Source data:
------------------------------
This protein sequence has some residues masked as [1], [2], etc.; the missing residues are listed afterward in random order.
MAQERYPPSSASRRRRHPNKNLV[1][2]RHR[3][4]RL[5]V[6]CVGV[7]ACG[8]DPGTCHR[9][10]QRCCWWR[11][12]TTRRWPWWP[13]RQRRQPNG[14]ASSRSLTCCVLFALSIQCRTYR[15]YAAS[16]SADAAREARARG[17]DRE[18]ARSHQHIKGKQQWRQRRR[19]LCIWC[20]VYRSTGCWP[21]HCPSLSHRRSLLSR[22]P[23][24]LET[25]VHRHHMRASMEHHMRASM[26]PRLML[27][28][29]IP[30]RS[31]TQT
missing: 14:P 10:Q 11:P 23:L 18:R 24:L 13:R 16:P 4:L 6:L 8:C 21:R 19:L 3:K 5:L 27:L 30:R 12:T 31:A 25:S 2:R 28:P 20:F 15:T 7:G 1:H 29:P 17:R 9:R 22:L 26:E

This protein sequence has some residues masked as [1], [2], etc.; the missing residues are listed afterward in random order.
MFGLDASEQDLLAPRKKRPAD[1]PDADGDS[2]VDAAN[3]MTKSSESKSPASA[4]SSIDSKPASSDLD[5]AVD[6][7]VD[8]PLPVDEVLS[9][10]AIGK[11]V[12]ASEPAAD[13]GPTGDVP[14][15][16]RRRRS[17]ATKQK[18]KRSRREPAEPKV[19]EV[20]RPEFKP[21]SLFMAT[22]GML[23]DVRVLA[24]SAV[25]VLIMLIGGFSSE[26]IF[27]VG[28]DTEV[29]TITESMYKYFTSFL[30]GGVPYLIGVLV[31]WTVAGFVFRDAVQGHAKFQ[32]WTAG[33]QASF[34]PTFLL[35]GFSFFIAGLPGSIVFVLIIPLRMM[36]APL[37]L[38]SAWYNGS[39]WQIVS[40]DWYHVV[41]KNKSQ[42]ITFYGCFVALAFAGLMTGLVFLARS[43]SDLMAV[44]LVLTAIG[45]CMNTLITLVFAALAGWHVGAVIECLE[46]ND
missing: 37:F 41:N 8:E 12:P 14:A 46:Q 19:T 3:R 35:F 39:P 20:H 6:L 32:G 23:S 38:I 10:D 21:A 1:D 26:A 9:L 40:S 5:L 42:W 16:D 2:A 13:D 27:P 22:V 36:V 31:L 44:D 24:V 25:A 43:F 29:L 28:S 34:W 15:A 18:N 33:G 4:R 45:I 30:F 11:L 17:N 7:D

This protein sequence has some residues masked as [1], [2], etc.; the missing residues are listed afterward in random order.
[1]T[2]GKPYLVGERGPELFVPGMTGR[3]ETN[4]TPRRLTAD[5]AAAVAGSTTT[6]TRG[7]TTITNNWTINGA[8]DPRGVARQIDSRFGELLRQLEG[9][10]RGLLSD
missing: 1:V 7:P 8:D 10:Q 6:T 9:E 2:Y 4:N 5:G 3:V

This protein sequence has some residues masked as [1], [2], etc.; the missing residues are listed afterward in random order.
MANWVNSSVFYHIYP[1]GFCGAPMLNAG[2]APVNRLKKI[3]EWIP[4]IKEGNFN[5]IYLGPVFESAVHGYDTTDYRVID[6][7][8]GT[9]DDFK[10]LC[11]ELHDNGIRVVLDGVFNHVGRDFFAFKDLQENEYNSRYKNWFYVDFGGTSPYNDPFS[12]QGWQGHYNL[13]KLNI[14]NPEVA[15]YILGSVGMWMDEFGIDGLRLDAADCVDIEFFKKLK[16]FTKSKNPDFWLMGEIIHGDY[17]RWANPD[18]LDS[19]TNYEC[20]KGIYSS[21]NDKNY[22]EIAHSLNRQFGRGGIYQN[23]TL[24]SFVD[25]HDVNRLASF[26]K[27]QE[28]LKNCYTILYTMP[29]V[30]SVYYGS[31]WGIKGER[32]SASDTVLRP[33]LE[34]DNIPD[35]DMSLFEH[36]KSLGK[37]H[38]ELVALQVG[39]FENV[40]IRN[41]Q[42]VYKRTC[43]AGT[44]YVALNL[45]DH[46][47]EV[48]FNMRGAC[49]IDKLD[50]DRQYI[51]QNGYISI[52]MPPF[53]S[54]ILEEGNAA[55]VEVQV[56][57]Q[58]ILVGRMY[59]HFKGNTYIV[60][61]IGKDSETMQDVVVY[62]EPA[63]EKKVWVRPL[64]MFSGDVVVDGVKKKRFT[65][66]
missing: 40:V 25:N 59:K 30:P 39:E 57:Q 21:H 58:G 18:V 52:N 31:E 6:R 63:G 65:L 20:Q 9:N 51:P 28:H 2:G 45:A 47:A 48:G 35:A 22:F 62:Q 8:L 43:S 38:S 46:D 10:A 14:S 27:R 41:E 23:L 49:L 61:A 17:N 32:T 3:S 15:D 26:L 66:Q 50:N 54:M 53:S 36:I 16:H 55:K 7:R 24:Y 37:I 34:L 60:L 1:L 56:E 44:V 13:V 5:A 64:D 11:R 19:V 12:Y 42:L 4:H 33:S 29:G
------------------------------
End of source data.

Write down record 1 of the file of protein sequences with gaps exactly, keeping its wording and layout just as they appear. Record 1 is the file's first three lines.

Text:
This protein sequence has some residues masked as [1], [2], etc.; the missing residues are listed afterward in random order.
MAQERYPPSSASRRRRHPNKNLV[1][2]RHR[3][4]RL[5]V[6]CVGV[7]ACG[8]DPGTCHR[9][10]QRCCWWR[11][12]TTRRWPWWP[13]RQRRQPNG[14]ASSRSLTCCVLFALSIQCRTYR[15]YAAS[16]SADAAREARARG[17]DRE[18]ARSHQHIKGKQQWRQRRR[19]LCIWC[20]VYRSTGCWP[21]HCPSLSHRRSLLSR[22]P[23][24]LET[25]VHRHHMRASMEHHMRASM[26]PRLML[27][28][29]IP[30]RS[31]TQT
missing: 14:P 10:Q 11:P 23:L 18:R 24:L 13:R 16:P 4:L 6:L 8:C 21:R 19:L 3:K 5:L 27:L 30:R 12:T 31:A 25:S 2:R 28:P 20:F 15:T 7:G 1:H 29:P 17:R 9:R 22:L 26:E